PITTSBURGH—Two alumni of Carnegie Mellon University’s School of Music, Maria Sensi-Sellner and Chris Fecteau, have received the American Prize in Conducting for their work on opera productions in Pittsburgh and New York. The American Prize, a nonprofit award recognizing excellence in conducting, is presented in several divisions, celebrating the achievements of professional, university and youth orchestras.
Sellner, who took top prize in the university/college division for her work with the Carnegie Mellon Opera in its 2011 production of Puccini's "Suor Angelica," earned several degrees at CMU in mechanical engineering and music. She received her bachelor's degree in music in 2002, her master's in music composition in 2007 and her master's in conducting in 2009, studying under faculty members Nancy Galbraith and Robert Page.
Hailed as a rising star in the conducting world, Sellner has conducted productions for the Boston Opera Collaborative and Hubbard Hall Opera Theater in New York, among others. She also was the assistant conductor for Opera Carolina in 2010, and conducted in the Oregon Bach Festival Masterclass with Helmuth Rilling in 2008 and 2009. She made her conducting debut with the Akron Symphony in February 2012 and is currently director of the Akron Symphony Chorus and assistant conductor of the Mendelssohn Choir of Pittsburgh. She was music director of Carnegie Mellon's All University Orchestra for 10 years.
Fecteau, an opera director and vocal coach, was awarded an American Prize in the community division for his work as the artistic director of the dell’Arte Opera Ensemble, a company he founded in 2000. Based in Manhattan, the dell’Arte connects aspiring young singers with modern audiences in simple, highly focused operatic performances.
In addition, Fecteau, who earned his bachelor’s degree at CMU in 1990, is active as a vocal coach, pianist, conductor and arranger in New York City. As a vocal coach, he has prepared singers for engagements at The Metropolitan Opera, New York City Opera, Boston Lyric Opera and Florida Grand Opera. Fecteau has performed with the great baritone Sherrill Milnes and was a featured recitalist on the New York Philharmonic’s “Salon Series.” He is particularly interested in exploring the intersections between opera, orchestral song and chamber music.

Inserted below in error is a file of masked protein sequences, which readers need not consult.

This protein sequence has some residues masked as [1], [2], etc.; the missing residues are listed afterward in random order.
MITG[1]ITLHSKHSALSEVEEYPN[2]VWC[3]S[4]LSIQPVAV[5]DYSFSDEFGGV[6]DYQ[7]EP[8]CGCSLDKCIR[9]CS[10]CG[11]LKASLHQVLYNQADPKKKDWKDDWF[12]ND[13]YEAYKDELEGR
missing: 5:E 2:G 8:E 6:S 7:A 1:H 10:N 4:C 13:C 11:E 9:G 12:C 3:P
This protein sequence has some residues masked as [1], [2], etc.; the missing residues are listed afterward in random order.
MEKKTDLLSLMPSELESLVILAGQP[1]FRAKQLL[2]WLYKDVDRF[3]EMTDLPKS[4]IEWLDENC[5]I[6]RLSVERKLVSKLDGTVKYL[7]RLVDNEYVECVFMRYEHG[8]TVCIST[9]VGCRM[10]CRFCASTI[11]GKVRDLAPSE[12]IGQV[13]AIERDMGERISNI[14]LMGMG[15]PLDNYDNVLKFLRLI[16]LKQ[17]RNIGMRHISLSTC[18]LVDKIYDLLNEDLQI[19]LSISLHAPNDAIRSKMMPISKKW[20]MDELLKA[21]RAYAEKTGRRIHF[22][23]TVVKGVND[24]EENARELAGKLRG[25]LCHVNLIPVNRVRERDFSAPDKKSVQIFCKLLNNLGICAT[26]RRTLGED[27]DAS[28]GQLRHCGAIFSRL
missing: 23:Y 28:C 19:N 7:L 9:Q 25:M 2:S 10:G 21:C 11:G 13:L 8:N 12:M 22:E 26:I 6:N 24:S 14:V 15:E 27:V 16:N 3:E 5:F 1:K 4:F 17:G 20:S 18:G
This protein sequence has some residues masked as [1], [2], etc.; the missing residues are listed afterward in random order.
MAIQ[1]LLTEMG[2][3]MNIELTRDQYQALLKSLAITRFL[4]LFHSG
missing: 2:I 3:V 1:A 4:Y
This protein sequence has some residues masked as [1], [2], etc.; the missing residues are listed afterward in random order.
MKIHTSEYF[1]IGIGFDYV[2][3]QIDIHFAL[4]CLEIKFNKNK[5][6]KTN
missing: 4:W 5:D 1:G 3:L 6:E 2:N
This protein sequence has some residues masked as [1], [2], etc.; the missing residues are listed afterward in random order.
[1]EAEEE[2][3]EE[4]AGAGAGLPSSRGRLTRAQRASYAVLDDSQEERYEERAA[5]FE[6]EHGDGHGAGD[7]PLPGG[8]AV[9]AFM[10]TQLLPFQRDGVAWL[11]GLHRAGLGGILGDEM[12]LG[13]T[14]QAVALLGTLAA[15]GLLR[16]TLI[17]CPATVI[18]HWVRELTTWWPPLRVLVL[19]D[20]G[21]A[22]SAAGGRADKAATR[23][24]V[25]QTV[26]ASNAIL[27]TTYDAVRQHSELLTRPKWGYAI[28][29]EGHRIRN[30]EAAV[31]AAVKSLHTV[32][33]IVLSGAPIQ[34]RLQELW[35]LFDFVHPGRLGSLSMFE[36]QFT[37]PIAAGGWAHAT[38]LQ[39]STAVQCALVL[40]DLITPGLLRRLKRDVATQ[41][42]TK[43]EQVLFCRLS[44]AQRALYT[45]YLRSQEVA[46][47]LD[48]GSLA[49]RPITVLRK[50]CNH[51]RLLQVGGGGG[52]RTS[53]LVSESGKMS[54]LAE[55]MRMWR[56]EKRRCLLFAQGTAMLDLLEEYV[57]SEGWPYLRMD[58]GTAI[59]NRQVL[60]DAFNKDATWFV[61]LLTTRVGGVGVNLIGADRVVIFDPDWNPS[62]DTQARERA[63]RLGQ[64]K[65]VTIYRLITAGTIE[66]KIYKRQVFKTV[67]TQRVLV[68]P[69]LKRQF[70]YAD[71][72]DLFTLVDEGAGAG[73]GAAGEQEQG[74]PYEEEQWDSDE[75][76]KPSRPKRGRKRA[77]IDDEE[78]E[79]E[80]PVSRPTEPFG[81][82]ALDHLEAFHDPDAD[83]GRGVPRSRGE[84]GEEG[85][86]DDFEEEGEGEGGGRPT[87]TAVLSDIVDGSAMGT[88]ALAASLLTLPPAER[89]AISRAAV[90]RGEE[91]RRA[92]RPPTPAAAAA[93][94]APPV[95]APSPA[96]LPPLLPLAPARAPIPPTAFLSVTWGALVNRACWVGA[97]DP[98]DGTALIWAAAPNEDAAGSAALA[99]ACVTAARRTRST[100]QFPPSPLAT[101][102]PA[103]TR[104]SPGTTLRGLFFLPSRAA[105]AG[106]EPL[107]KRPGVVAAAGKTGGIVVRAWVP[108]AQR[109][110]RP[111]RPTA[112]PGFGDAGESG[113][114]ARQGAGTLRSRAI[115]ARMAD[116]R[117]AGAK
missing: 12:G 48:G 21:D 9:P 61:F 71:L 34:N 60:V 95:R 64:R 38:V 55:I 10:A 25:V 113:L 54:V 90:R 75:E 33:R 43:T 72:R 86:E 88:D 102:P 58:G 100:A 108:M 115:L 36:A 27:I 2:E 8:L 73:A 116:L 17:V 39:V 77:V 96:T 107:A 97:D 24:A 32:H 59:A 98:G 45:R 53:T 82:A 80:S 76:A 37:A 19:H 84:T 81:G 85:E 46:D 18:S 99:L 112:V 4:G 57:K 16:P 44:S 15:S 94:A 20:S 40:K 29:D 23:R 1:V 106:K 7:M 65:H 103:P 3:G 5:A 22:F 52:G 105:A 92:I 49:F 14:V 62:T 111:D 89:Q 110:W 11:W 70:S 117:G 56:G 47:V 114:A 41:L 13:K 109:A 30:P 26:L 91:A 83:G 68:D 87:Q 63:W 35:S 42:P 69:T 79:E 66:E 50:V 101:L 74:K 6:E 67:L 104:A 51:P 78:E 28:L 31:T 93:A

About Carnegie Mellon University's School of Music: Founded in 1912, Carnegie Mellon’s School of Music educates outstanding, intellectually gifted musicians through excellence in performance, creativity, scholarship and pedagogy. The School of Music offers undergraduate degrees in instrumental and vocal performance, composition and keyboard performance. Graduate degrees are offered in performance, composition, conducting and music education. The school also offers a variety of highly acclaimed non-degree programs, such as the Performance Residency Program, the Artist Diploma Program, Dalcroze Eurhythmics, Piano Pedagogy, Advanced Flute Studies, Orff Schulwerk and Music Education programs. Since its founding, the School of Music has graduated more than 3,200 students who can be found performing, composing, conducting, teaching and contributing to the music field worldwide. Today, many alumni regularly appear in symphony orchestras, on Broadway, and in opera houses around the world. Additionally, the School of Music presents more than 250 events annually, many of which are free and open to the public.
About Carnegie Mellon University: Carnegie Mellon is a private, internationally ranked research university with programs in areas ranging from science, technology and business, to public policy, the humanities and the arts. More than 11,000 students in the university's seven schools and colleges benefit from a small student-to-faculty ratio and an education characterized by its focus on creating and implementing solutions for real problems, interdisciplinary collaboration and innovation. A global university, Carnegie Mellon's main campus in the United States is in Pittsburgh, Pa. It has campuses in California’s Silicon Valley and Qatar, and programs in Africa, Asia, Australia, Europe and Mexico. The university is in the midst of "Inspire Innovation: The Campaign for Carnegie Mellon University," which aims to build its endowment, support faculty, students and innovative research, and enhance the physical campus with equipment and facility improvements.